NEW YORK (Reuters) - Gold was mildly mixed by the close on Thursday, with many investors reluctant to take their positions in the precious metal too far in either direction a day ahead of key U.S. employment figures.
Gold fell sharply in early trade after better-than-expected U.S. economic data allayed recession fears and boosted the dollar. But by late in the session, spot gold prices had moved into positive territory and U.S. gold futures were only slightly lower, as investors awaited the jobs data.
Both spot gold and futures logged inside days on pricecharts, within the highs and lows of the previous session.
“Today’s (economic) numbers were kind of a mixed bag. But they were still bearish for our economy and bullish for gold. But I think it’s aiding in the sideways trade we’re seeing. There’s no real defining factor that is pushing people in one direction of the other,” said Fred Schoenstein, metals trader at Heraeus Precious Metals Management in New York.
Spot gold was up slightly at $1,824.40 an ounce by 4:23 p.m. EDT (2023 GMT) having earlier slipped to $1,815.15.
Meanwhile, Benchmark COMEX December gold futures settled down $2.60 at $1,829.10 per ounce, after falling earlier as low as $1,815.50 an ounce.
Investors were reluctant to place big bets ahead of the government’s August employment report, expected to show a tepid 75,000 increase in payrolls.
A big surprise in the jobs data could move gold prices up or down. Short of a huge discrepancy with forecasts, however, many players will continue to try to ride the middle ground.
“If non-farm payrolls are terrible tomorrow, we’ll see gold move. But for now, I think people are relatively hesitant to add onto positions or even to initiate new positions at this level. And, if you are long, why would you take profit here?,” said Heraeus’ Schoenstein.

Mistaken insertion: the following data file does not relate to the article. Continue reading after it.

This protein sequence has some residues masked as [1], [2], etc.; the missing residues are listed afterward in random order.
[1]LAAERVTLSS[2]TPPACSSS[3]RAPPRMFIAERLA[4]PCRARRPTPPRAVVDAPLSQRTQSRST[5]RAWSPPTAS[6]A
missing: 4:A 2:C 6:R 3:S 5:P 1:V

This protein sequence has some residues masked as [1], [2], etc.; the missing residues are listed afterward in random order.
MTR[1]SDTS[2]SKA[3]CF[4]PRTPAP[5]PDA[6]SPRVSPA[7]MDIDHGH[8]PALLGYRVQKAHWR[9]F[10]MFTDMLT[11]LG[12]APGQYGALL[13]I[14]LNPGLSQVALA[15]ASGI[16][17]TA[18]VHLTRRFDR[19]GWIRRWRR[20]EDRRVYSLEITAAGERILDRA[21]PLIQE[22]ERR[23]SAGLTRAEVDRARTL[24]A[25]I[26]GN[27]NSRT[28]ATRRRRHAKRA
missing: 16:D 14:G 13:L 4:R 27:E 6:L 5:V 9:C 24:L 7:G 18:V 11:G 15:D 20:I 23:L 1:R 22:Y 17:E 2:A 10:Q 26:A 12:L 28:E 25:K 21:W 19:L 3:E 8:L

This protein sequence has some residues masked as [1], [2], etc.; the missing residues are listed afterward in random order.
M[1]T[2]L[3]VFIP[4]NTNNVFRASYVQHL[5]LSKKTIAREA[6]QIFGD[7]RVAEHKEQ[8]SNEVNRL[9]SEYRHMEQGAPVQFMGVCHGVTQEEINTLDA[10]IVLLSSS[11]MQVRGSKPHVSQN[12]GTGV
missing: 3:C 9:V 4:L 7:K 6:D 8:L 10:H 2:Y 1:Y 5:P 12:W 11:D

The U.S. Labor Department’s monthly data are due at 8:30 a.m. EDT (1230 GMT).
After mixed economic readings released in recent sessions, the labor market figures should guide investors in positioning themselves ahead of the long U.S. Labor Day weekend. But the looming holiday may help keep trading in a range.
Earlier on Thursday, gold fell to session lows on mixed economic readings. Weekly jobless claims and the August manufacturing series were stronger than expected, but still weak enough to show a very sluggish U.S. economy.
“Gold is off again and I think it’s partly the somewhat stronger U.S. dollar and of course the economic data--the claims data, but even more so the ISM index has suggested that we’re not in a recession at this point,” said Peter Buchanan, senior economist at CIBC World Markets in Toronto.
Even though neither of the economic reports were strong, Buchanan added that they came in better than “about 95 percent of the analysts’ forecasts.”
The euro dropped broadly against the dollar as the Institute for Supply Management’s (ISM) factory activity index stayed above 50, the expansion threshold, in the face of weak manufacturing readings out of Europe.
The pace of growth in the U.S. manufacturing sector slowed to a crawl in August, but was better than economists had forecast and still expanding.
Gold’s losses were trimmed when some soft readings within the reports pulled equities off their highs and eventually to a 1 percent decline by the close.
Reuters asset allocation polls on Wednesday showed leading fund companies were holding less than 50 percent of their mixed-asset portfolios in stocks.
“The market I think is betting on further policy support for the economy, which would be positive for gold,” said Credit Agricole analyst Robin Bhar.
Silver prices edged up in late trade to $41.53 an ounce from $41.47 previously.
Data released on Wednesday showed a rise in Mexican silver output in June of just over 300,000 kg.
Elsewhere, spot platinum rose to $1,843.85 an ounce, while spot palladium rose to $779.35 from $778.50.
Prices at 3:09 p.m. EDT (1909 GMT)
Additional reporting by Jan Harvey in London; editing by Marguerita Choy and David Gregorio